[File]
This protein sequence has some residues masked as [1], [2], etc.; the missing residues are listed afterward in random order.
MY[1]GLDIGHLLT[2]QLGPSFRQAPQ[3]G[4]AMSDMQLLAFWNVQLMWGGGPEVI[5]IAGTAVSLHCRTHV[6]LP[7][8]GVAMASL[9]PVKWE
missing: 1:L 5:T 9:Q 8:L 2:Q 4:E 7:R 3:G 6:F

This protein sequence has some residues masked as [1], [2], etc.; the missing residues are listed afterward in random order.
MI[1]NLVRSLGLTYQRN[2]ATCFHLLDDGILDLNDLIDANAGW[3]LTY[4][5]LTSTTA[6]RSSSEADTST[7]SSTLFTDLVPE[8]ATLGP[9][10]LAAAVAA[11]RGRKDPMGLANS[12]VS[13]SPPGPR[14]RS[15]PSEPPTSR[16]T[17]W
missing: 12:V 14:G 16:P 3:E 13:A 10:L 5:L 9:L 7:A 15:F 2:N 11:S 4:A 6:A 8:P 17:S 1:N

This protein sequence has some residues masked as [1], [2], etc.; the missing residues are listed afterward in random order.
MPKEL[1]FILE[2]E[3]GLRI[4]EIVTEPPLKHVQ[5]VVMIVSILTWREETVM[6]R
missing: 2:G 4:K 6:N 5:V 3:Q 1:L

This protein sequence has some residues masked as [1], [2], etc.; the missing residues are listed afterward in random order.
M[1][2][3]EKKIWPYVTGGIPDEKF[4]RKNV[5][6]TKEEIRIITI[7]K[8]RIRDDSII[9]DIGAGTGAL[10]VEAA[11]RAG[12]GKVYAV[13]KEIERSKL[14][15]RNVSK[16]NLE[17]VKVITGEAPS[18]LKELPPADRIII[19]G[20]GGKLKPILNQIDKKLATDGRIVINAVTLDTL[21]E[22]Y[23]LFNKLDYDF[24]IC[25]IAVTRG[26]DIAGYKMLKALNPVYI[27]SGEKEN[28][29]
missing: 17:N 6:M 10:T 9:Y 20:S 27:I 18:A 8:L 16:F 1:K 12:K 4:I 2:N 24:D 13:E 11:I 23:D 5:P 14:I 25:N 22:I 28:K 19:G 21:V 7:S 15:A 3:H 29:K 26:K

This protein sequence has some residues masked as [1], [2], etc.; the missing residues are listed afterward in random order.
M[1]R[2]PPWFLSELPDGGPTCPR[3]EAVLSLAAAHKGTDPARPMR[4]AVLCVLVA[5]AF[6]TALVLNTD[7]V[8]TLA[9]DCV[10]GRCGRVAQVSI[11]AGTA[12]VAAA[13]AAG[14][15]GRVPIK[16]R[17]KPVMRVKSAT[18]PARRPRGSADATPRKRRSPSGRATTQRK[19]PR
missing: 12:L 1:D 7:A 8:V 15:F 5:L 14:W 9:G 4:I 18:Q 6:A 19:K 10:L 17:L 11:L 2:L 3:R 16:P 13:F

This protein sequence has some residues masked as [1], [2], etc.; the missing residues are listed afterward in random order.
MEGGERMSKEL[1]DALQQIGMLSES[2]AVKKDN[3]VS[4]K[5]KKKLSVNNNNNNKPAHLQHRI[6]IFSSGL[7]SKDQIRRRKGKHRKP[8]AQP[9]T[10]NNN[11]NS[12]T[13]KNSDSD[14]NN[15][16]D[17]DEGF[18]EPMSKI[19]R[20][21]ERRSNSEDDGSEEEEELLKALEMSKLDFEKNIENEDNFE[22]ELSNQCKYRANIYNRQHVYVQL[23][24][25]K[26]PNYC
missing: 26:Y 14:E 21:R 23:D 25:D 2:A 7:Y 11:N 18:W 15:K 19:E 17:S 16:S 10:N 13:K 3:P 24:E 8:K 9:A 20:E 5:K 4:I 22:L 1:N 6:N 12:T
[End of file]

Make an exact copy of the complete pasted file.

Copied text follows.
This protein sequence has some residues masked as [1], [2], etc.; the missing residues are listed afterward in random order.
MY[1]GLDIGHLLT[2]QLGPSFRQAPQ[3]G[4]AMSDMQLLAFWNVQLMWGGGPEVI[5]IAGTAVSLHCRTHV[6]LP[7][8]GVAMASL[9]PVKWE
missing: 1:L 5:T 9:Q 8:L 2:Q 4:E 7:R 3:G 6:F

This protein sequence has some residues masked as [1], [2], etc.; the missing residues are listed afterward in random order.
MI[1]NLVRSLGLTYQRN[2]ATCFHLLDDGILDLNDLIDANAGW[3]LTY[4][5]LTSTTA[6]RSSSEADTST[7]SSTLFTDLVPE[8]ATLGP[9][10]LAAAVAA[11]RGRKDPMGLANS[12]VS[13]SPPGPR[14]RS[15]PSEPPTSR[16]T[17]W
missing: 12:V 14:G 16:P 3:E 13:A 10:L 5:L 9:L 7:A 15:F 2:N 11:S 4:A 6:A 8:P 17:S 1:N

This protein sequence has some residues masked as [1], [2], etc.; the missing residues are listed afterward in random order.
MPKEL[1]FILE[2]E[3]GLRI[4]EIVTEPPLKHVQ[5]VVMIVSILTWREETVM[6]R
missing: 2:G 4:K 6:N 5:V 3:Q 1:L

This protein sequence has some residues masked as [1], [2], etc.; the missing residues are listed afterward in random order.
M[1][2][3]EKKIWPYVTGGIPDEKF[4]RKNV[5][6]TKEEIRIITI[7]K[8]RIRDDSII[9]DIGAGTGAL[10]VEAA[11]RAG[12]GKVYAV[13]KEIERSKL[14][15]RNVSK[16]NLE[17]VKVITGEAPS[18]LKELPPADRIII[19]G[20]GGKLKPILNQIDKKLATDGRIVINAVTLDTL[21]E[22]Y[23]LFNKLDYDF[24]IC[25]IAVTRG[26]DIAGYKMLKALNPVYI[27]SGEKEN[28][29]
missing: 17:N 6:M 10:T 9:Y 20:S 27:I 18:A 8:L 16:F 1:K 12:K 4:I 2:N 24:D 13:E 11:I 23:D 5:P 14:I 25:N 22:I 28:K 19:G 21:V 7:S 15:A 3:H 29:K 26:K

This protein sequence has some residues masked as [1], [2], etc.; the missing residues are listed afterward in random order.
M[1]R[2]PPWFLSELPDGGPTCPR[3]EAVLSLAAAHKGTDPARPMR[4]AVLCVLVA[5]AF[6]TALVLNTD[7]V[8]TLA[9]DCV[10]GRCGRVAQVSI[11]AGTA[12]VAAA[13]AAG[14][15]GRVPIK[16]R[17]KPVMRVKSAT[18]PARRPRGSADATPRKRRSPSGRATTQRK[19]PR
missing: 12:L 1:D 7:A 8:V 15:F 5:L 14:W 9:G 4:I 18:Q 6:A 19:K 10:L 17:L 11:L 2:L 3:R 16:P 13:F

This protein sequence has some residues masked as [1], [2], etc.; the missing residues are listed afterward in random order.
MEGGERMSKEL[1]DALQQIGMLSES[2]AVKKDN[3]VS[4]K[5]KKKLSVNNNNNNKPAHLQHRI[6]IFSSGL[7]SKDQIRRRKGKHRKP[8]AQP[9]T[10]NNN[11]NS[12]T[13]KNSDSD[14]NN[15][16]D[17]DEGF[18]EPMSKI[19]R[20][21]ERRSNSEDDGSEEEEELLKALEMSKLDFEKNIENEDNFE[22]ELSNQCKYRANIYNRQHVYVQL[23][24][25]K[26]PNYC
missing: 26:Y 14:E 21:R 23:D 25:D 2:A 7:Y 11:N 18:W 15:K 19:E 17:S 16:S 10:N 13:K 3:P 24:E 8:K 9:A 20:E 5:K 4:I 22:L 1:N 6:N 12:T